There are many myths about female menopause, says a Norwegian researcher. There is no evidence that women lose sex desire, suffer from sleep problems or get anxiety when oestrogen levels fall. But Norwegian women report a far shorter and lighter symptoms related to menopause than women in the United States. (Photo: Bill Miles, Zumba Press)

Menopause symptoms six years shorter in Norwegian women

African American women report having hot flashes and night sweats for more ten years. Norwegian women suffer from symptoms of menopause for an average of just four years.

Hot flashes and night sweats are the most common symptoms of menopause.

But it turns out that the severity and duration of a woman’s menopause symptoms may be partly related to her ethnic group, according to a new publication from US researchers. The researchers documented major differences between a number of ethnic groups in terms of menopausal symptoms and their duration in an article in JAMA Internal Medicine.

While African American women in the study reported being plagued by symptoms for ten years on average, women of Asian origin who were involved in the study reported problems that lasted just under five years. Caucasian women lie somewhere in between, reporting they suffered from symptoms on average about 6.5 years.

The American researchers followed 3,300 women for almost 13 years after the women first reported hot flashes.

Similar study in Norway

A Norwegian study followed nearly 2300 women from Hordaland County from 1997 to 2009 – not quite as long as the American study. However, the 2011 Norwegian study was similar to the American study in terms of methodology.

The Hordaland women reported problematic symptoms from menopause for four years, on average. Only one per cent of the group reported being plagued by symptoms for as long as twelve years, and just 36 per cent reported daily hot flashes.

“The conclusion is that Norwegian women report less problematic symptoms and have shorter periods with daily hot flashes than what the US researchers found,” says Bjørn Gjelsvik at the University of Oslo, who led the Norwegian study. He said it was important to note that the Norwegian study was somewhat shorter than the American study, which may also account for some of the differences in the findings.

Bjørn Gjelsvik believes there has been less of a focus on menopause in Norway than in the United States, which could explain why women in the two countries experience menopause so differently. (Photo: University of Oslo)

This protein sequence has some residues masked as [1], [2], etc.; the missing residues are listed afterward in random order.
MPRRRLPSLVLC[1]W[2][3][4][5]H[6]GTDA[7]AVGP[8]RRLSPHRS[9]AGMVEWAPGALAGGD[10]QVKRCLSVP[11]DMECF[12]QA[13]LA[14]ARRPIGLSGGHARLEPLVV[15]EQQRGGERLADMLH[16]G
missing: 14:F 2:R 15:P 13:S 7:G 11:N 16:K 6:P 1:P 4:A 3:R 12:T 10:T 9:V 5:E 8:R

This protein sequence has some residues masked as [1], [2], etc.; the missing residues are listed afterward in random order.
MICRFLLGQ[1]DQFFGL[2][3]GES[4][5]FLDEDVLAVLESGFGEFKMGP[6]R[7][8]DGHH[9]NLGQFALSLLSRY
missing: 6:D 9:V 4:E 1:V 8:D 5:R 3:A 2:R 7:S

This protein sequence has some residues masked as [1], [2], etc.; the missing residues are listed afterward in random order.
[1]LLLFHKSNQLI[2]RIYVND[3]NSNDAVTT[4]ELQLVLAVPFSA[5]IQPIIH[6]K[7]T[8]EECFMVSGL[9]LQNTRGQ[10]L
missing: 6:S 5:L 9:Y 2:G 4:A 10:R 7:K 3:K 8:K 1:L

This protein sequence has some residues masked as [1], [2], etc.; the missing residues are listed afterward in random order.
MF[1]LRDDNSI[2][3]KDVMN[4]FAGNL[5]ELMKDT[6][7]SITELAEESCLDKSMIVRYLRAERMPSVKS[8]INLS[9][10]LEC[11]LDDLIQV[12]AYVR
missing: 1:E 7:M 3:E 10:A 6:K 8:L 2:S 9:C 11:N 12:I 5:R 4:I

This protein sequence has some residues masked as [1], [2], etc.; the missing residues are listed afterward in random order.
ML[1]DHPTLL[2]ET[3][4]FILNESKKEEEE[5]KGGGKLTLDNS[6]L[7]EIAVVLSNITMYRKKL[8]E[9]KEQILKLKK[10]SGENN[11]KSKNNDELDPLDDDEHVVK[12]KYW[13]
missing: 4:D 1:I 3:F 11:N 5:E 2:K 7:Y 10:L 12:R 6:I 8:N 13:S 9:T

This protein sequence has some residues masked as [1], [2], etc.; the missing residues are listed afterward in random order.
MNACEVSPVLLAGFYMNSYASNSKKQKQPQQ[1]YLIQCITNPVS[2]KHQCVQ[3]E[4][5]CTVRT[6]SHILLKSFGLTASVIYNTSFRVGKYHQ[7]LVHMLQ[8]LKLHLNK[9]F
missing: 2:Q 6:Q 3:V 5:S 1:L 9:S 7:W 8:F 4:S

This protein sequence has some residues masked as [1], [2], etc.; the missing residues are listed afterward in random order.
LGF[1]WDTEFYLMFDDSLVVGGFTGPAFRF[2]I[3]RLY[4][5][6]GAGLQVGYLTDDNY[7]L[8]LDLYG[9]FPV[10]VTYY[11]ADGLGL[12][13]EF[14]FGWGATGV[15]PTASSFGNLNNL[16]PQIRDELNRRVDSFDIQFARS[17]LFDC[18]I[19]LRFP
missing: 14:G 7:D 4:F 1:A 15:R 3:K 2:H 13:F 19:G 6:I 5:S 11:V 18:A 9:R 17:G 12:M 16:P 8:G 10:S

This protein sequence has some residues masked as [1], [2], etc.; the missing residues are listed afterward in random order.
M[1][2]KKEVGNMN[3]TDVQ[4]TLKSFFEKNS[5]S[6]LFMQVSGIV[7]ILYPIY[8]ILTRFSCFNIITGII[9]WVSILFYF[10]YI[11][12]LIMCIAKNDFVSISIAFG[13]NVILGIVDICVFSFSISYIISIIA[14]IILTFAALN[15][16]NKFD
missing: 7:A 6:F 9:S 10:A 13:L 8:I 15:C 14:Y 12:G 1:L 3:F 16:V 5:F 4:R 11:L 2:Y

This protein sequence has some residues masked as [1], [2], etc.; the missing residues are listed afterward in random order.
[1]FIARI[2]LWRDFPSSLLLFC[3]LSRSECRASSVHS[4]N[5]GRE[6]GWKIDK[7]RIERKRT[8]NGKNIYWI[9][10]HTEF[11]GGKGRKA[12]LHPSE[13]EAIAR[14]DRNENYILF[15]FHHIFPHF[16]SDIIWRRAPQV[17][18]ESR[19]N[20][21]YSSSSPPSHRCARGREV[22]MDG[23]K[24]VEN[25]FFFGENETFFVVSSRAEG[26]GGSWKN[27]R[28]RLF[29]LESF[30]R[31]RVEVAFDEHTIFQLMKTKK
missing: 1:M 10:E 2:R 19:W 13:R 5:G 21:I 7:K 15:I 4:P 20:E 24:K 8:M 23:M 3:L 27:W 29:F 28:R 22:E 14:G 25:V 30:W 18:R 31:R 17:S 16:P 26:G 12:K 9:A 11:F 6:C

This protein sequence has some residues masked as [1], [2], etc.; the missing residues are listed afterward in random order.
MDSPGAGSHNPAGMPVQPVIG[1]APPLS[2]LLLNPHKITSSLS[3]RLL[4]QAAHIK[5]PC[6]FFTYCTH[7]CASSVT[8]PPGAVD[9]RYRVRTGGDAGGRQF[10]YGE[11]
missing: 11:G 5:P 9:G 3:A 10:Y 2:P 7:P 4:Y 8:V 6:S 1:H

But one of the most important differences, he says, is that the American study involved a number of ethnic groups. There are far fewer women of African origins in Norway than in the United States, for example.

Cultural differences possible explanation

Neither the Norwegian nor US researchers can say for certain why women of different ethnicities report such big differences when it comes to menopause.

Gjelsvik does not preclude the possibility that there may be genetic differences. But he also wondered if it could be partly due to cultural differences.

“Compared to American women, Norwegian women have been less exposed to the extensive medicalization of menopause. There has been somewhat less of a focus on problematic menopausal symptoms and less focus on the benefits of hormone therapy during the 1980s and 1990s,” Gjelsvik said.

Smokers suffer more

The American women who reported the most problems with symptoms from menopause were more likely to smoke and were more often overweight. They were also more likely to have a higher sensitivity to symptoms, as well as anxiety, perceived stress, and depressive symptoms. They often had low educational levels and reported greater financial stress and less social support networks than those who were less troubled by symptoms.

Compared to the American study, the women in the Norwegian study who had more problems with symptoms were also more likely to be daily smokers, have lower educational levels and were not living with a partner.

“We controlled for economic status, but we did not find any differences there. Nor did we find any correlation between obesity and problematic symptoms, or between a lack of physical activity and symptoms,” Gjelsvik said.

In fact, the researchers found that women who exercised the most also had more hot flashes than women who did not exercise. They speculated that this might be because women with the worst symptoms may have read that exercise helps with problematic symptoms.

Gjelsvik believes that smoking is the only well-documented lifestyle factor that clearly makes menopause more difficult for women.

“Women who smoke experience menopause earlier and more dramatically than women who do not,” he said.

No loss of sexual desire

The Norwegian study found that every third study participant reported being bothered by hot flashes during menopause.

Between two and 10 per cent of the women in the Norwegian study reported vaginal dryness, another typical symptom of menopause.

Gjelsvik believes that there are many myths about female menopause, but few are supported by his research.

“There is no evidence that women have sleep problems, anxiety and agitation during menopause, as has been believed for many years. Nor is there evidence that hormonal changes reduce sexual desire in women. Most scientists today would be reluctant to say that these symptoms are clearly associated with menopause,” he said.


Read the Norwegian version of this article at

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